IN THE UNITED STATES DISTRICT COURT FOR THE SOUTHERN DISTRICT OF GEORGIA BRUNSWICK DIVISION EFRAIN CASADO, Petitioner, CIVIL ACTION NO.: 2:17-cv-38 v. WARDEN FLOURNOY, Respondent. ORDER and MAGISTRATE JUDGE’S REPORT AND RECOMMENDATION Petitioner Efrain Casado (“Casado”), who is currently incarcerated at the Federal Correctional Institution in Jesup, Georgia, filed a Petition for Writ of Habeas Corpus pursuant to 28 U.S.C. § 2241. (Doc. 1.) Respondent filed a Motion to Dismiss, (doc. 11), and Casado filed a Response, (doc. 13). For the reasons which follow, I RECOMMEND that the Court GRANT Respondent’s Motion, DISMISS Casado’s Section 2241 Petition, DIRECT the Clerk of Court to CLOSE this case and enter the appropriate judgment of dismissal, and DENY Casado in forma pauperis status on appeal. BACKGROUND A jury in the United States District Court for the Southern District of Florida convicted Casado of engaging in a continuing criminal enterprise, distributing cocaine, and conspiring to use and carry a firearm during and in relation to a drug trafficking crime. (Doc. 11-4.) On June 6, 2000, the Southern District of Florida sentenced Casado to life imprisonment for his convictions of engaging in a criminal enterprise and distribution of cocaine and to 240 months’ imprisonment for the conviction of conspiring to use and carry a firearm during and in relation to a drug trafficking crime. (Id. at p. 2.) Casado appealed, and the Eleventh Circuit Court of Appeals affirmed his convictions and sentences. (Doc. 11-5, p. 13.) Since his convictions, Casado has brought numerous post-conviction motions and petitions attacking his conviction and sentence in the Southern District of Florida, both in the various districts where he has been confined and in the Eleventh Circuit. See, e.g., Pet., Casado v. Warden, FCC Coleman, 5:10-cv-514 (M.D. Fla. Sep. 3, 2010), ECF No. 1; Mot., Casado v. United States, 1:11-cv-20345 (S.D. Fla. Feb. 1, 2011), ECF No. 1; Mot., Casado v. United States, 1:13-cv-24517 (S.D. Fla. Dec. 16, 2013), ECF No. 1; Pet., Casado v. Warden, 2:15-cv-16 (S.D. Ga. Jan. 29, 2015), ECF No. 1; In re: Casado, No. 16-16869 (11th Cir. Oct. 31, 2016); In re: Casado, No. 17-10631 (11th Cir. Feb. 9, 2017); In re: Casado, No. 17-11359 (11th Cir. Mar. 27, 2017). Casado has now filed yet another Section 2241 Petition in this Court attacking his sentence on numerous grounds. (Doc. 1.) His contentions include: the trial court failed to charge his offenses correctly, in violation of his rights under the Fifth and Sixth Amendments; that testimony was introduced at trial “to establish [a] non existing substantive offense”; that the sentencing court improperly enhanced his sentence under Section 851 based on non-qualifying predicate offenses; and that he was improperly labeled a career offender under the United States Sentencing Guidelines. (Id. at pp. 6–8.) As relief, Casado requests that he be “resentence[d] to 30 years or/and [sic] release[d].” (Id. at p. 8.) Respondent moves to dismiss Casado’s Petition, contending that he does not satisfy the requirements of 28 U.S.C. § 2255(e)’s “saving clause” in light of the Eleventh Circuit’s decision in McCarthan v. Director of Goodwill Industries-Suncoast, Inc., 851 F.3d 1076 (11th Cir. 2017). (Doc. 11.) Casado filed a Response to the Motion to Dismiss. (Doc. 13.) 2 DISCUSSION I. Whether Casado can Proceed Pursuant to Section 2241 Section 2241 habeas corpus petitions “are generally reserved for challenges to the execution of a sentence or the nature of confinement, not the validity of the sentence itself or the fact of confinement.” Vieux v. Warden, 616 F. App’x 891, 896 (11th Cir. 2015) (internal punctuation and citation omitted). Ordinarily, an action in which an individual seeks to collaterally attack “the validity of a federal sentence must be brought under § 2255,” in the district of conviction. 28 U.S.C. § 2255(a); Turner v. Warden Coleman FCI (Medium), 709 F.3d 1328, 1333 (11th Cir. 2013). To utilize Section 2241 to attack the validity of a federal sentence or conviction, a petitioner must show that the remedy afforded under Section 2255 is “inadequate or ineffective”. Taylor v. Warden, FCI Marianna, 557 F. App’x 911, 913 (11th Cir. 2014); Turner, 709 F.3d at 1333 (noting the petitioner bears the burden of establishing that the remedy under Section 2255 was inadequate or ineffective to test the legality of his detention). A motion to vacate covers only challenges to the validity of a sentence, but the saving clause and a petition for a writ of habeas corpus cover challenges to the execution of a sentence. Cf. Antonelli v. Warden, U.S.P. Atlanta, 542 F.3d 1348, 1351 n.1 (11th Cir. 2008) (“It is well-settled that a § 2255 motion to vacate is a separate and distinct remedy from habeas corpus proper. . . . A prisoner in custody pursuant to a federal court judgment may proceed under § 2241 only when he raises claims outside the scope of § 2255(a), that is, claims concerning execution of his sentence.”) (internal citations omitted)); United States v. Flores, 616 F.2d 840, 842 (5th Cir. 1980) (“[The prisoner’s] appropriate remedy is under § 2255, not 28 U.S.C. § 2241, since the alleged errors occurred at or prior to sentencing.”). 3 Section 2255(e) provides: An application for a writ of habeas corpus in behalf of a prisoner who is authorized to apply for relief by motion pursuant to this section, shall not be entertained if it appears that the applicant has failed to apply for relief, by motion, to the court which sentenced him, or that such court has denied him relief, unless it also appears that the remedy by motion is inadequate or ineffective to test the legality of his detention. 28 U.S. C. § 2255(e) (emphasis added). The above-emphasized portion of Section 2255(e) is referred to as the “saving clause.” “Section 2255(e) makes clear that a motion to vacate is the exclusive mechanism for a federal prisoner to seek collateral relief unless he can satisfy” the saving clause. McCarthan, 851 F.3d at 1081. After McCarthan, to determine whether a prisoner satisfies the saving clause, a court need only analyze “whether the motion to vacate is an adequate procedure to test the prisoner’s claim.” Id. at 1086. To answer this question, a court should “ask whether the prisoner would have been permitted to bring that claim in a motion to vacate. In other words, a prisoner has a meaningful opportunity to test his claim whenever section 2255 can provide him a remedy.” Id. at 1086–87. In short, when reviewing a Section 2241 petition, courts should look to whether the petitioner’s claim is of a kind that is “cognizable” under Section 2255. If so, the petitioner cannot meet the “saving clause” and cannot proceed under Section 2241. To be sure, “[t]he remedy [afforded] by [a Section 2255] motion is not ineffective unless the procedure it provides is incapable of adjudicating the claim.” Id. at 1088. Whether the petitioner could obtain relief under Section 2255 is not relevant to the McCarthan test. Thus, the “remedy” that must be “inadequate or ineffective” to trigger the saving clause is “the available process—not substantive relief.” Id. at 1086. “Allowing a prisoner with a claim that is cognizable in a motion to vacate to access the saving clause nullifies the procedural hurdles of section 2255[.]” Id. at 1090. For example, 4 “[t]he mere fact that such a [§ 2255 motion] is procedurally barred by § 2255’s statute of limitations or restriction on second or successive motions does not make it inadequate or ineffective.” Id. at 1091 (“A federal prisoner has one year to move to vacate his sentence under section 2255. But when a prisoner uses the saving clause to bring a claim that is cognizable in a motion to vacate, he bypasses his statute of limitations and gains limitless time to press claims that prisoners who meet the requirements of section 2255 do not receive.”); Body v. Taylor, No. 1:15-CV-00311-AKK, 2015 WL 1910328, at *6 (N.D. Ala. Apr. 27, 2015), appeal dismissed, (Oct. 28, 2015) (quoting Wofford, 177 F.3d at 1245 (Cox, J., concurring specially) (“I also agree that the remedy by motion under § 2255 is not rendered ‘inadequate or ineffective’ because an individual is procedurally barred from filing a second or successive § 2255 motion.”); United States v. Lurie, 207 F.3d 1075, 1077 (8th Cir. 2000) (bars on successive motions and statute of limitations do not render § 2255 motion inadequate or ineffective); and Charles v. Chandler, 180 F.3d 753, 756–58 (6th Cir. 1999) (statute of limitations bar does not make Section 2255 inadequate or ineffective)). The Eleventh Circuit emphasized that the saving clause has meaning because not all claims can be remedied by Section 2255. “A prisoner sentenced by a federal court, for example, may file a petition for a writ of habeas corpus to challenge the execution of his sentence, such as the deprivation of good-time credits or parole determinations.” McCarthan, 851 F.3d at 1092–93 (citing Hajduk v. United States, 764 F.2d 795, 796 (11th Cir. 1985)). “The saving clause also allows a prisoner to bring a petition for a writ of habeas corpus when the sentencing court is unavailable. Other circuits have held that a prisoner may file a petition for a writ of habeas corpus if his sentencing court has been dissolved.” Id. at 1093 (quoting Prost v. Anderson, 636 F.3d578, 588 (10th Cir. 2011) (explaining that, for military prisoners, “the resort to § 2241 is the 5 norm rather than the exception . . . due to the evanescent nature of court martial proceedings: the sentencing court literally dissolves after sentencing and is no longer available to test a prisoner’s collateral attack”)). Additionally, “perhaps practical considerations (such as multiple sentencing courts) might prevent a petitioner from filing a motion to vacate.” Id. (citing Cohen v. United States, 593 F.2d 766, 771 & n.12 (6th Cir. 1979)). However, “only in those kinds of limited circumstances is [the remedy by motion] ‘inadequate or ineffective to test the legality of his detention.’” Id. (quoting Samak, 766 F.3d at 1278 (W. Pryor, J., concurring) (quoting 28 U.S.C. § 2255(e)). It is not enough to trigger the “saving clause” to claim that new case law exists, that new facts have come to light, or that the Section 2255 court got it wrong. Id. at 1086, 1090. “If the saving clause guaranteed multiple opportunities to test a conviction or sentence, then the bar against second and successive motions under section 2255(h) would become a nullity.” Id. at 1090. This case does not present the “limited circumstances” warranting application of the saving clause. Casado’s claims go to the heart of his convictions and sentences and are the very types of claims that Section 2255 encompasses. Indeed, as his requested relief, he seeks to set aside or modify his sentences. He does not seek to modify the execution of his sentences or the nature of his confinement but instead directly challenges the validity of the convictions and sentences. Thus, he would have been permitted to bring his claims in a motion to vacate, and Section 2255 provides Casado with an adequate procedure to test those claims. Indeed, Casado has repeatedly asserted many of the same arguments he brings in this Petition in Section 2255 proceedings before the Southern District of Florida and the Eleventh Circuit. Casado’s Response to the Motion to Dismiss is largely non-responsive to Respondent’s Motion to Dismiss and ignores the holding in McCarthan. (Doc. 13.) He baldly argues that his 6 claims fall within the parameters of McCarthan because “he has raised sentence issues that demonstrate how the District Court executed and imposed sentence upon him.” (Id. at p. 2.) However, Casado does not cast a proper Section 2241 petition merely by using the word “executed.” The substance of his arguments (as well as the remainder of the above-quoted language from his Response) makes clear that his gripe is not with those who are carrying out his sentences and how they are doing so, but instead with the district court’s imposition of his sentences. 1 It appears that, though Casado labels his filing a Section 2241 Petition, he is actually attempting to bring a second or successive Section 2255 motion. Pursuant to Section 2255(h): A second or successive motion must be certified as provided in section 2244 by a panel of the appropriate court of appeals to contain— (1) newly discovered evidence that, if proven and viewed in light of the evidence as a whole, would be sufficient to establish by clear and convincing evidence that no reasonable factfinder would have found the movant guilty of the offense; or (2) a new rule of constitutional law, made retroactive to cases on collateral review by the Supreme Court, that was previously unavailable. 28 U.S.C. § 2255(h). However, Casado must first obtain permission from the Eleventh Circuit before filing a second Section 2255 motion. Nevertheless, Casado has available to him an actual remedy under Section 2255: the right to request permission to file a second or successive Section 2255 motion under Section 2255(h). The fact that the Eleventh Circuit has denied Casado’s applications to file a second or successive Section 2255 motion does not render the remedy afforded by that statute “unavailable” to him. See Harris v. Warden, 801 F.3d 1321, 1323 1 Casado also argues that the Respondent failed to timely respond to the Court’s Order to Show Cause, and, therefore, the Court should hold Respondent in default. (Doc. 13, p. 2.) However, the Court ordered Respondent to respond to the Petition within twenty-one (21) days of service of the Petition, not within twenty-one (21) days of the April 11, 2017, Order, as Casado contends. (Doc. 6.) Respondent was served with the Petition, at the earliest, on April 19, 2017. (Doc. 8). Thus, Respondent’s May 1, 2017, Motion to Dismiss was not untimely. 7 (11th Cir. 2015) (“Regardless of whether the [Circuit from which permission is sought] will actually certify a successive motion based upon the above facts and legal theories, § 2255 is adequate to test the legality of [the petitioner’s] sentence. Accordingly, § 2255(e)’s saving[ ] clause does not apply.”). As such, Casado cannot rely upon Section 2255(e) to proceed with his Section 2241 Petition. Further, Casado’s Section 2255 remedy is not nullified merely because he cannot overcome procedural requirements for relief. See McCarthan, 851 F.3d at 1086 (“[A] procedural bar might prevent relief, but that bar does not render the motion itself an ineffective or inadequate remedy.”). Thus, the fact that Casado previously brought a Section 2255 motion and faces the successiveness bar in Section 2255(h) does not itself render a Section 2255 motion inadequate or ineffective. Id.; Gilbert v. United States, 640 F.3d1293, 1308 (11th Cir. 2011). Rather, “[w]hat makes the § 2255 proceeding ‘inadequate or ineffective’ for [a petitioner] is that he had no ‘genuine opportunity’ to raise his claim in the context of a § 2255 motion.” Zelaya v. Sec’y, Fla. Dep’t of Corr., 798 F.3d 1360, 1370 (11th Cir. 2015). Section 2255 provides Casado an “adequate procedure” to test his convictions and sentences. This procedure is clearly available to him, as he already filed Section 2255 motions, and he has sought permission from the Eleventh Circuit to file a second or successive motion. Consequently, Casado cannot show that Section 2255’s remedy is “inadequate or ineffective” to challenge his sentence and “cannot now use the saving clause to make [his] claim[s] in a petition for a writ of habeas corpus.” McCarthan, 851 F.3d at 1099–1100. Because Casado cannot satisfy the saving clause, his claims are procedurally barred, and the Court cannot reach the merits of his arguments. 8 For these reasons, I RECOMMEND the Court GRANT Respondent’s Motion to Dismiss and DISMISS Casado’s Section 2241 Petition. II. Leave to Appeal in Forma Pauperis The Court should also deny Casado leave to appeal in forma pauperis. Though Casado has, of course, not yet filed a notice of appeal, it would be appropriate to address these issues in the Court’s order of dismissal. Fed. R. App. P. 24(a)(3) (trial court may certify that appeal of party proceeding in forma pauperis is not taken in good faith “before or after the notice of appeal is filed”). An appeal cannot be taken in forma pauperis if the trial court certifies that the appeal is not taken in good faith. 28 U.S.C. § 1915(a)(3); Fed. R. App. P. 24(a)(3). Good faith in this context must be judged by an objective standard. Busch v. Cty. of Volusia, 189 F.R.D. 687, 691 (M.D. Fla. 1999). A party does not proceed in good faith when he seeks to advance a frivolous claim or argument. See Coppedge v. United States, 369 U.S. 438, 445 (1962). A claim or argument is frivolous when it appears the factual allegations are clearly baseless or the legal theories are indisputably meritless. Neitzke v. Williams, 490 U.S. 319, 327 (1989); Carroll v. Gross, 984 F.2d 392, 393 (11th Cir. 1993). Stated another way, an in forma pauperis action is frivolous, and thus, not brought in good faith, if it is “without arguable merit either in law or fact.” Napier v. Preslicka, 314 F.3d 528, 531 (11th Cir. 2002); see also Brown v. United States, Nos. 407CV085, 403CR001, 2009 WL 307872, at *1–2 (S.D. Ga. Feb. 9, 2009). Based on the above analysis of Casado’s Petition and Respondent’s Motion to Dismiss, there are no non-frivolous issues to raise on appeal, and an appeal would not be taken in good faith. Thus, the Court should DENY in forma pauperis status on appeal. 9 CONCLUSION Based on the foregoing, I RECOMMEND that the Court GRANT Respondent’s Motion to Dismiss, (doc. 11), DISMISS Casado’s Petition for Writ of Habeas Corpus, filed pursuant to 28 U.S.C. § 2241, (doc. 1), DIRECT the Clerk of Court to CLOSE this case and enter the appropriate judgment of dismissal, and DENY Casado leave to proceed in forma pauperis. The Court ORDERS any party seeking to object to this Report and Recommendation to file specific written objections within fourteen (14) days of the date on which this Report and Recommendation is entered. Any objections asserting that the Magistrate Judge failed to address any contention raised in the pleading must also be included. Failure to do so will bar any later challenge or review of the factual findings or legal conclusions of the Magistrate Judge. See 28 U.S.C. § 636(b)(1)(C); Thomas v. Arn, 474 U.S. 140 (1985). A copy of the objections must be served upon all other parties to the action. The filing of objections is not a proper vehicle through which to make new allegations or present additional evidence. Upon receipt of objections meeting the specificity requirement set out above, a United States District Judge will make a de novo determination of those portions of the report, proposed findings, or recommendation to which objection is made and may accept, reject, or modify in whole or in part, the findings or recommendations made by the Magistrate Judge. Objections not meeting the specificity requirement set out above will not be considered by a District Judge. A party may not appeal a Magistrate Judge’s report and recommendation directly to the United States Court of Appeals for the Eleventh Circuit. Appeals may be made only from a final judgment entered by or at the direction of a District Judge. 10 The Court DIRECTS the Clerk of Court to serve a copy of this Report and Recommendation upon Casado and Respondent. SO ORDERED and REPORTED and RECOMMENDED, this 18th day of October, 2017. R. STAN BAKER UNITED STATES MAGISTRATE JUDGE SOUTHERN DISTRICT OF GEORGIA 11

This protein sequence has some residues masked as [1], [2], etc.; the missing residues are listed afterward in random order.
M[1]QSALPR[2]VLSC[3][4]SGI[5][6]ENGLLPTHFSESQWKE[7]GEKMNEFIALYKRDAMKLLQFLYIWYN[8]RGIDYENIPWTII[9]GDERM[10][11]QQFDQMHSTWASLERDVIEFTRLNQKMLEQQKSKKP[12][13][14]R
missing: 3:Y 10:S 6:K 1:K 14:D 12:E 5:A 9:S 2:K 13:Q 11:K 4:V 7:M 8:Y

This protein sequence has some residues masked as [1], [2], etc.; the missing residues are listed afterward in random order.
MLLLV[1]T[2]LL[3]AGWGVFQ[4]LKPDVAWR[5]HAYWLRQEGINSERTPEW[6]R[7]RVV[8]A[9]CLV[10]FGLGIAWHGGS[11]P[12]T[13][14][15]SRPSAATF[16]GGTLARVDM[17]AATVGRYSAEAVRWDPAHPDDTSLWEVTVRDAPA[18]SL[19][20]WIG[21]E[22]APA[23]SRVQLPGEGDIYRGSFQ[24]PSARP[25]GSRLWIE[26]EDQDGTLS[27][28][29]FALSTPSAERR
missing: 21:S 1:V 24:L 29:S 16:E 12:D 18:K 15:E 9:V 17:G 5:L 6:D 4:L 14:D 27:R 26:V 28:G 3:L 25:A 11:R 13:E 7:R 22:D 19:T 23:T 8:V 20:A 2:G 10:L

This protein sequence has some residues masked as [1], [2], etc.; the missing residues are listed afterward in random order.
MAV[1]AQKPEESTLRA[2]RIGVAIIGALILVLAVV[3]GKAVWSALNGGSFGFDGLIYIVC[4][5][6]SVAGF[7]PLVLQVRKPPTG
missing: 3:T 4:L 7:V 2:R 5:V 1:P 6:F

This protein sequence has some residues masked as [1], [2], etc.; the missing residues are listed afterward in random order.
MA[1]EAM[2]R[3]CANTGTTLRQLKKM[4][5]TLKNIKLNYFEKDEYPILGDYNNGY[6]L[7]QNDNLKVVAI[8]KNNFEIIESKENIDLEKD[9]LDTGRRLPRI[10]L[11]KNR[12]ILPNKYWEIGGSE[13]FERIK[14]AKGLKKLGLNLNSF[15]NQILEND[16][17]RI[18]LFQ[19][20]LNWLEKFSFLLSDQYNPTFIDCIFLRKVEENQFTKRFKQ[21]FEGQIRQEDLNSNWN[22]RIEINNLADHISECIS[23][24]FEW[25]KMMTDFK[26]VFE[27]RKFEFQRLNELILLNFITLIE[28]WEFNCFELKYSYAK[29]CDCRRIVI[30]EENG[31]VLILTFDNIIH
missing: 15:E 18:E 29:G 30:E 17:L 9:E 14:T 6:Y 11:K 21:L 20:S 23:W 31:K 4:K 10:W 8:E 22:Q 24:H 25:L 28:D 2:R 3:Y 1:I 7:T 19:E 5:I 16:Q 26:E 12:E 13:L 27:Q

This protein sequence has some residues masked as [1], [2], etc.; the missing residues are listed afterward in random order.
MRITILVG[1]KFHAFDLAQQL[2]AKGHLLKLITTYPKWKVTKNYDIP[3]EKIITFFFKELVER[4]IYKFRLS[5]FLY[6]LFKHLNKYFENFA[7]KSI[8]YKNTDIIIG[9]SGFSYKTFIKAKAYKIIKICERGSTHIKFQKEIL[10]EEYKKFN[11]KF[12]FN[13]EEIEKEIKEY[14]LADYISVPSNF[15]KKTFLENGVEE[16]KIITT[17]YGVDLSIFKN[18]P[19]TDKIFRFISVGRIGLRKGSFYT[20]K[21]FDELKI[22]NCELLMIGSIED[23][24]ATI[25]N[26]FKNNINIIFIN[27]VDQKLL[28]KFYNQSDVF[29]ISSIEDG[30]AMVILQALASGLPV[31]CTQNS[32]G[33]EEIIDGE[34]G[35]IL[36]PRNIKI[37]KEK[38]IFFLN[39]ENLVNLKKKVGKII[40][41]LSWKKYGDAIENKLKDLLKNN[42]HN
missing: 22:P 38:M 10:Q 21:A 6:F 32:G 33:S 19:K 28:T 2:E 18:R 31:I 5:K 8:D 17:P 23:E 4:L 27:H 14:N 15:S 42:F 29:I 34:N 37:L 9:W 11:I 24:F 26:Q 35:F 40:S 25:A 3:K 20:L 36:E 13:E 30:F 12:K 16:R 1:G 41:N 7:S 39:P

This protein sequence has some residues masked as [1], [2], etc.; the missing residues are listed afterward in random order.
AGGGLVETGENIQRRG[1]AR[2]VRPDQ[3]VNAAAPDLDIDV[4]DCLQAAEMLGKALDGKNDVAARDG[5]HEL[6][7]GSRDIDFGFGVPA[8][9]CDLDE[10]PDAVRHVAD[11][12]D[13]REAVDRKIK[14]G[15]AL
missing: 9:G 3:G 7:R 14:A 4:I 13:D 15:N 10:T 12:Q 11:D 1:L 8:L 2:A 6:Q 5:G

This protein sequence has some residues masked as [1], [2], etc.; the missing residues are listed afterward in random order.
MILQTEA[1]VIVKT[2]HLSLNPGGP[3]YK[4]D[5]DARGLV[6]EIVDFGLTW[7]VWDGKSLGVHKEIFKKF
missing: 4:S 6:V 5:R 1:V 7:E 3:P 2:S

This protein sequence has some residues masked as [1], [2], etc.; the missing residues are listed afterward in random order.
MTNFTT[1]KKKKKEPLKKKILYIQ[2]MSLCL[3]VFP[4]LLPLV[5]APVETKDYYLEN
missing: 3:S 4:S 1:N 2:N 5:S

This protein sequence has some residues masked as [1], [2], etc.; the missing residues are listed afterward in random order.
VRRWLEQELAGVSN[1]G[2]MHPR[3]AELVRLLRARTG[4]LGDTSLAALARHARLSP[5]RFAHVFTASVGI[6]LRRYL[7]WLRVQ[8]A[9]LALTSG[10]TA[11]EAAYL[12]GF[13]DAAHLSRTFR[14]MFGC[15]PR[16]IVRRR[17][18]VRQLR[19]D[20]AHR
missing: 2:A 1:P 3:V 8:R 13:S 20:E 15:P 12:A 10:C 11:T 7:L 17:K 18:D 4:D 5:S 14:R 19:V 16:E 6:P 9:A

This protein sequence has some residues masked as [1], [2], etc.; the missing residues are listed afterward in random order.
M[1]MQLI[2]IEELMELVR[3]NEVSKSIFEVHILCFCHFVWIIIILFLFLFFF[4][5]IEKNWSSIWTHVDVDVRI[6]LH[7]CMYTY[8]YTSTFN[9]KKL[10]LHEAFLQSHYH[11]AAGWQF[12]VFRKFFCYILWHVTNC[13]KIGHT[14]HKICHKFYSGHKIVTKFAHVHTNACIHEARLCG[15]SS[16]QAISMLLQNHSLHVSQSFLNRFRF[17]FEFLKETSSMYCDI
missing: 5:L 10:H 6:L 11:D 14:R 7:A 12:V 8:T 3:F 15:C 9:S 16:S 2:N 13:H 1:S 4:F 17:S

Disclaimer: Justia Dockets & Filings provides public litigation records from the federal appellate and district courts. These filings and docket sheets should not be considered findings of fact or liability, nor do they necessarily reflect the view of Justia.

Why Is My Information Online?